The spark for local author Chelsea Sedoti’s breakout YA (young adult) novel, The Hundred Lies of Lizzie Lovett (Sourcebooks Fire, $17.99), began with an article in the Las Vegas Review-Journal about a missing girl. Sedoti followed the local case, but found herself getting too close for comfort when she started clipping articles about the search efforts. This was when she knew she had a story on her hands.
“It made me think about if there was a character that was similarly invested in a case like this,” Sedoti says. “What if she didn’t know how to stop? What if she got herself in deeper and deeper?”
Although Sedoti published short stories in Patheon magazine and the local Helen: A Literary Magazine (she later read the same story at the 2015 Vegas Valley Book Festival), this was the first novel she wrote, queried and published. If you know the industry, then you understand that this rarely happens—never mind the buzz Lizzie received at popular book conventions such as Book Expo America. It’s clear that readers had been waiting for this book: Bustle.com even debuted a sneak-peek of the novel.
“Every book I ever write will probably be the same way. Everything that happens isn’t quite as important as the personal journey that the characters are going on.” – Chelsea Sedoti
What’s unique about Sedoti’s novel is the introspective, sarcastic voice of 17-year-old Hawthorn Creely, who’s tired of her mundane existence in a sleepy Ohio town. When a former classmate, Lizzie Lovett, never returns from a camping trip, Hawthorn can’t stop herself from investigating, even if it means taking over Lizzie’s old job at a local diner or spending time with Lizzie’s boyfriend who just may have killed her. At first the book has the feel of a mystery, but it soon turns into a story of self-discovery. Sedoti deals with serious subjects, but it’s her dark humor that engages readers.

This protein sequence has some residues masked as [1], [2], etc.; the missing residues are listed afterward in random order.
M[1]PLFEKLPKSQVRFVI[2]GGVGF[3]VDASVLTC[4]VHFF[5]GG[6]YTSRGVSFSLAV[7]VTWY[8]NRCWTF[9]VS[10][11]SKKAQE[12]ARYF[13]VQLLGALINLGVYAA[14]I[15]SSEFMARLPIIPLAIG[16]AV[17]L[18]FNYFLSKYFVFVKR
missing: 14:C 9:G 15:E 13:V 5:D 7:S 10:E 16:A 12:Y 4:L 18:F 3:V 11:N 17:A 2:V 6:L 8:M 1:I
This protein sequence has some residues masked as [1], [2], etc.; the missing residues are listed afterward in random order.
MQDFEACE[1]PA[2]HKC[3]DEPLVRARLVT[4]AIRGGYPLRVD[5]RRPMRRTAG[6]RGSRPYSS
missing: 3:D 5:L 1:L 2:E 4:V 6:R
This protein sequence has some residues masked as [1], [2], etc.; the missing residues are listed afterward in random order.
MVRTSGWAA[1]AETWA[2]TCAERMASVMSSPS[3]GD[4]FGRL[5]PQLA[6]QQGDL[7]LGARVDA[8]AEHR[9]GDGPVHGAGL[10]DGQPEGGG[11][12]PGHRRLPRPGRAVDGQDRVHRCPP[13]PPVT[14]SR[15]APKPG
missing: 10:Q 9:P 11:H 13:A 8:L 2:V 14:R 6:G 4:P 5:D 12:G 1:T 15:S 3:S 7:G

“There’s the central question of what happened to Lizzie,” Sedoti says. “But it’s always Hawthorn’s story. It’s really a coming-of-age story, first and foremost. Every book I ever write will probably be the same way. Everything that happens isn’t quite as important as the personal journey that the characters are going on.”
Sedoti’s writing process always starts with a character, and it’s this singular focus that has already made her a standout. But as Sedoti’s favorite authors range from John Irving to Jandy Nelson, it’s no surprise that Lizzie has such a distinctive voice. Several early teen readers already contacted Sedoti to tell her that the novel described the way they felt because Hawthorn is so relatable.
“When you know that’s the audience you’re trying to reach,” says Sedoti, “having a teenager say that to you is really special.”
Although Sedoti has interacted with the literary scene in Las Vegas, she’s quick to point out that the city’s circle of YA writers is still emerging, and she’s hopeful about its future. Her next book is set near Rachel, Nevada, just off the Extraterrestrial Highway, set for release in 2018.
“I keep waiting for a point in the process when this will start to feel like real life,” Sedoti says. “Writing is a lot busier than I thought it was going to be. There’s a lot of time spent not writing. I think that’s probably the biggest surprise.”